Broadcast from the Bins

 

Number 5: Beware Binning Batteriesbatteries

When we’re carefully putting our recyclables aside, before diligently placing them into the correct wheelie bin, it’s easy to overlook what, on the face of it, seems a harmless little thing destined for landfill. Or is it simply that we’d rather forget about used batteries because putting them to one side requires a little bit of effort, in a world that most of us just want to simplify? Whatever our reasoning, it’s time to take battery recycling seriously because, as waste, they’re far from being harmless. So, what are their dangers and what can we do to dispose of them safely?

The UK uses 600 million batteries every year. They can be found in every room of the house, powering all sorts of things, from television remote controls to children’s toys. They’re our useful, little friends, but once they are no longer able to serve their purpose we are happy to discard them without a second thought. In fact, 22,000 tonnes of them end up in our landfill sites every year. The statistics in other countries are even more alarming. The United States throws away an incredible 84,000 tonnes of alkaline batteries alone, one fifth of which contain hazardous materials.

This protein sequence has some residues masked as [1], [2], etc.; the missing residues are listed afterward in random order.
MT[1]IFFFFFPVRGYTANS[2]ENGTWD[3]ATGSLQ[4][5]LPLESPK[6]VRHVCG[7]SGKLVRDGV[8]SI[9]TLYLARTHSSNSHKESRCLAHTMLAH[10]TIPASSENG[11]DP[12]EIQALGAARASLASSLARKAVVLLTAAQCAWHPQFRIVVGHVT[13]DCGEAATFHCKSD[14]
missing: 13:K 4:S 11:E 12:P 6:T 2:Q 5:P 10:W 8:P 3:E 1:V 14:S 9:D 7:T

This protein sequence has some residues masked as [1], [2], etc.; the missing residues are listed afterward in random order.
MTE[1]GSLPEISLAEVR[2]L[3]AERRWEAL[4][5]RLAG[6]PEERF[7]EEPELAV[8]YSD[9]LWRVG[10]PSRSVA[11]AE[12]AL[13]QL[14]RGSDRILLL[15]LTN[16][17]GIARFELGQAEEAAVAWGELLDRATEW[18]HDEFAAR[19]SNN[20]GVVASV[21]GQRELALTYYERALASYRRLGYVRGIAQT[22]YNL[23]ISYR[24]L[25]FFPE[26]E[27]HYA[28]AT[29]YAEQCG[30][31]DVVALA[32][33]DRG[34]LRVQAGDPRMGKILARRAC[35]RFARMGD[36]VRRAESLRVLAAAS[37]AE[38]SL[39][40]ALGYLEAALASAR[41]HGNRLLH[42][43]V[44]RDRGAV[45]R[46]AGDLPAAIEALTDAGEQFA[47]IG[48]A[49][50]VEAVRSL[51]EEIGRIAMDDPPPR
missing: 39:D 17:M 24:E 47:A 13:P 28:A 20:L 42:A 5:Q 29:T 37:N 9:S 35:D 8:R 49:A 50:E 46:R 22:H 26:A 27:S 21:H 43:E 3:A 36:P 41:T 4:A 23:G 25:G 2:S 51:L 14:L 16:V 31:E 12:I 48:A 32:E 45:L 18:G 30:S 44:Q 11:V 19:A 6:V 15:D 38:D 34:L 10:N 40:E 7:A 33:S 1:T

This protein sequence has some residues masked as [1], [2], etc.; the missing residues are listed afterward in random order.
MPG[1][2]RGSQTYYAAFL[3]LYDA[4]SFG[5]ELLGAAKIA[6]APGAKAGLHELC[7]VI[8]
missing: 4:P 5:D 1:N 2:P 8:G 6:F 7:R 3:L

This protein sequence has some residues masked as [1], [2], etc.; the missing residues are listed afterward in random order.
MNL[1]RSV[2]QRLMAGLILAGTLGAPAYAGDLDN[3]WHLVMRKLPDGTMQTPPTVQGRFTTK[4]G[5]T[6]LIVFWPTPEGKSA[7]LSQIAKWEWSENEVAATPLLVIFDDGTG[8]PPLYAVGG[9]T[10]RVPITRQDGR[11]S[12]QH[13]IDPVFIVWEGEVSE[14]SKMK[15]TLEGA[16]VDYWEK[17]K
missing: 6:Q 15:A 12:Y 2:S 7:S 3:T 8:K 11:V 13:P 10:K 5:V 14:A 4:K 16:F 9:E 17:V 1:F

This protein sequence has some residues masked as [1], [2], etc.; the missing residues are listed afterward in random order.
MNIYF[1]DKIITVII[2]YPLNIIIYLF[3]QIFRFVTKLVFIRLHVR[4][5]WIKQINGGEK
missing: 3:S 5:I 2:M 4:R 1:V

battery recyclingThese dangerous substances include heavy metals, such as cadmium, lead, mercury and nickel. Once in landfill, a battery’s protective casing is prone to being crushed and these nasties are then free to infiltrate our groundwater and soil, endangering wildlife and ultimately ourselves. Cadmium, in particular, is extremely harmful to both plant roots and fish. If we come into contact with these agents the best we can hope to get away with is some minor skin irritation and nausea, although exposure over a prolonged period has been linked to cancer. And it’s not just our land and water that we’re putting in danger; our air too is at risk. That’s because of the possibility of discarded batteries being accidentally burnt, which results in noxious substances being released into the atmosphere, not to mention the very real danger of explosions.

So before slipping used batteries unnoticed into the household waste, consider the effects they might have on our environment and the sensible alternative action that we can take. If a device accepts rechargeable batteries, all well and good; if not, then it really isn’t that difficult to dispose of them safely. Over the last ten years, European Union legislation has compelled any shop selling more than one pack of batteries a day to take old ones for recycling. When you next enter your local supermarket take a look near the entrance and you’ll inevitably see a collection point, where they can be safely deposited. Some forward thinking local authorities voluntarily provide the same service, offering recycling points in town halls, libraries and schools.

On a final note, consider this fact: It takes fifty times more energy to produce a battery than it provides over the course of its entire life. That really is an inefficient use of energy. Batteries deserve recycling.

battery